This piece was written in 2004.
What should have been an exciting, happy time for us, finally together again after two years apart, was instead one of the most difficult, depressing times in my life. My husband was stationed in Germany, and we lived in a picturesque little village on the side of a hill, with a magnificent view that seemed made for us alone. Our son, a beautiful blue-eyed, blond-headed angel, had us sleep-deprived, bewildered, and when not in denial, anxious. At four, he spoke only a few words, wasn't toilet trained, wouldn't stay dressed, stayed awake thirty-six hours at a time, and screamed for hours. He was as difficult as he was beautiful. Outings with him were painful, embarrassing, and exhausting affairs, as we never knew what would set him off.
My husband and I coped as best we knew how, but weren't even treading water. To this fragile situation, we then added his two sons, 10 and 11, when they needed a safe place to live. They both suffered from learning disabilities and behavioral issues we weren't fully aware of. Within a month of their arrival, I felt completely alone, isolated, and overwhelmed. Many of the destructive coping mechanisms I had worked hard to overcome began creeping back in. My weight went up; I began smoking again. I knew I had to find something, some lifeline to hold onto.
Left home alone with the three boys for long periods because of my husband's work, I found myself retreating to our large balcony with its view of the valley, the Main River winding lazily past. The balcony was the nicest feature of the apartment, and I knew it had tremendous potential. I had always loved gardening and the endless possibilities that soil, seeds, water, and sun created, and knew I had found a lifeline. I just had to make my husband see the same possibilities and my need, as carrying forty-pound sacks of dirt up eight flights of stairs was not a chore that would fall on my shoulders. My husband, like most men, misses much he should see, but was able to see my desperation, and over a ton of dirt made its way up all those stairs, past the startled stares of our very confused neighbors. After the dirt came dozens of containers and even a wading pool, along with several flats of flowers and seedlings.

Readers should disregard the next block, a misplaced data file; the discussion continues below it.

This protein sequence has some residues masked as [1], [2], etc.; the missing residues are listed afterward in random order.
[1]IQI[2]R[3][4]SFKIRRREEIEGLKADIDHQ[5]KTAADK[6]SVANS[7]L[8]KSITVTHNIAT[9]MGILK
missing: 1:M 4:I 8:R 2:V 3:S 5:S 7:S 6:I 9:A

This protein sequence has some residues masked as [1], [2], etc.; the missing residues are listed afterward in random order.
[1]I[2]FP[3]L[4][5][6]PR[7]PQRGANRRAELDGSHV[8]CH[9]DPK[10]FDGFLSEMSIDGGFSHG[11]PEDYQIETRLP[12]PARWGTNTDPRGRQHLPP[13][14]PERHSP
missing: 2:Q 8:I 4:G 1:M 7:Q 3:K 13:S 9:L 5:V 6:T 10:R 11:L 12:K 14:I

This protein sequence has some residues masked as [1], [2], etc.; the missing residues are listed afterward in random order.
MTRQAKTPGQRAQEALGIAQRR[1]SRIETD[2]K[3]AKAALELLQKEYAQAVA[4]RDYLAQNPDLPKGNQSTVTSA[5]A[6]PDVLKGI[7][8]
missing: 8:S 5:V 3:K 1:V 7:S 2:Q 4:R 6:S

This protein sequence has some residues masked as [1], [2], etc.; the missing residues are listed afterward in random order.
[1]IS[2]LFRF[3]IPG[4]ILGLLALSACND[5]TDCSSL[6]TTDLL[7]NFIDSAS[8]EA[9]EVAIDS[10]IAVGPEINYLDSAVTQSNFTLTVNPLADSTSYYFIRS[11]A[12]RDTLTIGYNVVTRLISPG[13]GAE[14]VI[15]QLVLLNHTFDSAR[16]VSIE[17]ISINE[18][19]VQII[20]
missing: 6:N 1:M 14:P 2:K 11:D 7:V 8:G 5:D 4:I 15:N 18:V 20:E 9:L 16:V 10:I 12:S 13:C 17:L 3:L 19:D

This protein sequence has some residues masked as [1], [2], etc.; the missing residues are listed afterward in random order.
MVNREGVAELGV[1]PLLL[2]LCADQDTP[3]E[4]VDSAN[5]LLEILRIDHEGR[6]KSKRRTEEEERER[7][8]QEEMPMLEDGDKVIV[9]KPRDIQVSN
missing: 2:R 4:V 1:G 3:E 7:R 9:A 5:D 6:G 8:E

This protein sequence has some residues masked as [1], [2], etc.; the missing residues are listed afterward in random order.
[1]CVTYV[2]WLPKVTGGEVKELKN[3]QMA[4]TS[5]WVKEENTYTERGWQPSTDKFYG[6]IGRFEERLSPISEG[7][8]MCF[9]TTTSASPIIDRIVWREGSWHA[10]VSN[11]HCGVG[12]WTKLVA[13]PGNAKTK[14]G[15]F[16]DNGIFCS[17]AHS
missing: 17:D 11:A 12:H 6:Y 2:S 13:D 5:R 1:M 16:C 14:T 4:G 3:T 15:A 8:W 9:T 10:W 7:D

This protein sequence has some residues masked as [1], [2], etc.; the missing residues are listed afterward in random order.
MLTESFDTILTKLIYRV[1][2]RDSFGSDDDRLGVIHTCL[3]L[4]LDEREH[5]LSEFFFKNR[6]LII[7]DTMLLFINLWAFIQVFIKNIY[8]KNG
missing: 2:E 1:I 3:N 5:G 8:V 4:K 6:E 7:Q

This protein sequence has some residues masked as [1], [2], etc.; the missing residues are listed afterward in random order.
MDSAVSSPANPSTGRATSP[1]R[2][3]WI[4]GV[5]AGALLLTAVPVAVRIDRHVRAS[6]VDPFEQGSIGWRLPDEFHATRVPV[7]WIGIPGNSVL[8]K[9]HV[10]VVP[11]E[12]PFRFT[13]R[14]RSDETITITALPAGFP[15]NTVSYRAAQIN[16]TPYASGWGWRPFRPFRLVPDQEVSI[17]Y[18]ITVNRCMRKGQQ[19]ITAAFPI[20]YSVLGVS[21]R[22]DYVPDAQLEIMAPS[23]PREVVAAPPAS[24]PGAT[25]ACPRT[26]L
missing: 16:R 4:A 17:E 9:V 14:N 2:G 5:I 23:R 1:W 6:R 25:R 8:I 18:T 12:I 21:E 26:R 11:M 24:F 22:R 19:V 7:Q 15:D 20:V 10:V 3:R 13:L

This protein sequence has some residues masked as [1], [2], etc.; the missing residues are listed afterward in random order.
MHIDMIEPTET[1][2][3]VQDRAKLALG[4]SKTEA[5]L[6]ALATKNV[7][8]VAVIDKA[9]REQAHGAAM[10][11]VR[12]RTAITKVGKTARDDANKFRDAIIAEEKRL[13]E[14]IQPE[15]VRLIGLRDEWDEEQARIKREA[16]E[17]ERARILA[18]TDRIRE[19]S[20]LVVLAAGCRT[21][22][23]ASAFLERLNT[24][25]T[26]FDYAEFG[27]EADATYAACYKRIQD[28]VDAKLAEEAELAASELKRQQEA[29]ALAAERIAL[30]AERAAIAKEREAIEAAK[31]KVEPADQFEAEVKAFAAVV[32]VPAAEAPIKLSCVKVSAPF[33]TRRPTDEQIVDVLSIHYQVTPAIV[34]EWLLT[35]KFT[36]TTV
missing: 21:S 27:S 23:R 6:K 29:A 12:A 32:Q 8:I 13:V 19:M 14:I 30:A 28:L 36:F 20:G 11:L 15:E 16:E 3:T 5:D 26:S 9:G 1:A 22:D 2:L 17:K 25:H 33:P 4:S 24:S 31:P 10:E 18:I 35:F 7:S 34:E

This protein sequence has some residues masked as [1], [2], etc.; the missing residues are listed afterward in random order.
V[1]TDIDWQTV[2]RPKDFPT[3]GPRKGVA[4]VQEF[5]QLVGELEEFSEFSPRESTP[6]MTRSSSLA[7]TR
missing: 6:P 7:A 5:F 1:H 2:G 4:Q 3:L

Whenever I began to feel overwhelmed by the demands of caring for three developmentally disabled, rambunctious boys, I would withdraw to my balcony garden, where it was slightly quieter, with only the sounds of boats, trains, and cars racing by below. While my little son sat beside me, lost in his own little world, lining up his toys in neat rows and my stepsons were away at school, I planted morning glories, begonias, marigolds and miniature roses and took solace in their beautiful colors and lovely scents. In the wading pool, I planted spinach, cucumbers, and onions. I had several containers with tomato plants, beans, and lettuces. Outside, on this lush, undoubtedly overloaded balcony, I found a measure of peace and some confidence that the work I did, the efforts I made, were worthwhile and effective.
Inside, as spring turned to summer and fall began to peek around the corner, my efforts did not seem to make any difference, and the situation between my stepsons and my little family continued to deteriorate. In June, the younger stepson, who had severe behavioral problems, tried to strangle my son as a roomful of adults in the special-ed classroom watched on in shock. We were fortunate to be present when it happened and were able to pull him away before any physical harm was done, but a piece of me withered. I could not bear to ask my husband to send the boys back to their mother, but also could not understand why they weren't on a plane the next day.
Things continued to slide inexorably down, despite the help we were getting from the school and the hospital. I found it increasingly difficult to function, and the next month when our oldest managed in a moment of rough play to drop our youngest upside down onto the concrete floor, I withdrew emotionally from my stepsons and my husband. I spent most of my time out on the balcony with my son, never leaving him alone with his brothers. The garden and my son were my lifelines, what I held on to. My garden let me see that I could succeed, and gave me peace. I tended my plants, I hugged my little boy, and I prayed for a solution, as I harvested my tomatoes and cucumbers, as I touched the petals of my marigolds and pansies and found comfort.
In August, as my garden reached its potential and my life reached a crisis point, I was able to see that just as the soil needs replenishing and crops need rotating, that it was not a failure for my stepsons to return to their mother now that her situation had changed. Their time with us, although painful for all, had been beneficial. The school system had worked with us to get accurate testing of all three of our boys, and my stepsons returned to the states with carefully worked out educational plans for the next school year, eager to return to Ohio and their mother and grandmothers.
My garden and the peace it provided continued to be a balm over the next two months as we readied for our own move back to the states. Because of my stepsons' time with us, our own son began to get the treatment he needed, and the word autism began to enter our vocabulary. Our lives were changing, and I began to see that my efforts mattered, not only in my garden, but also when I invested myself in my son's life and in my own, I could make a difference; it just took more than a season to see the results.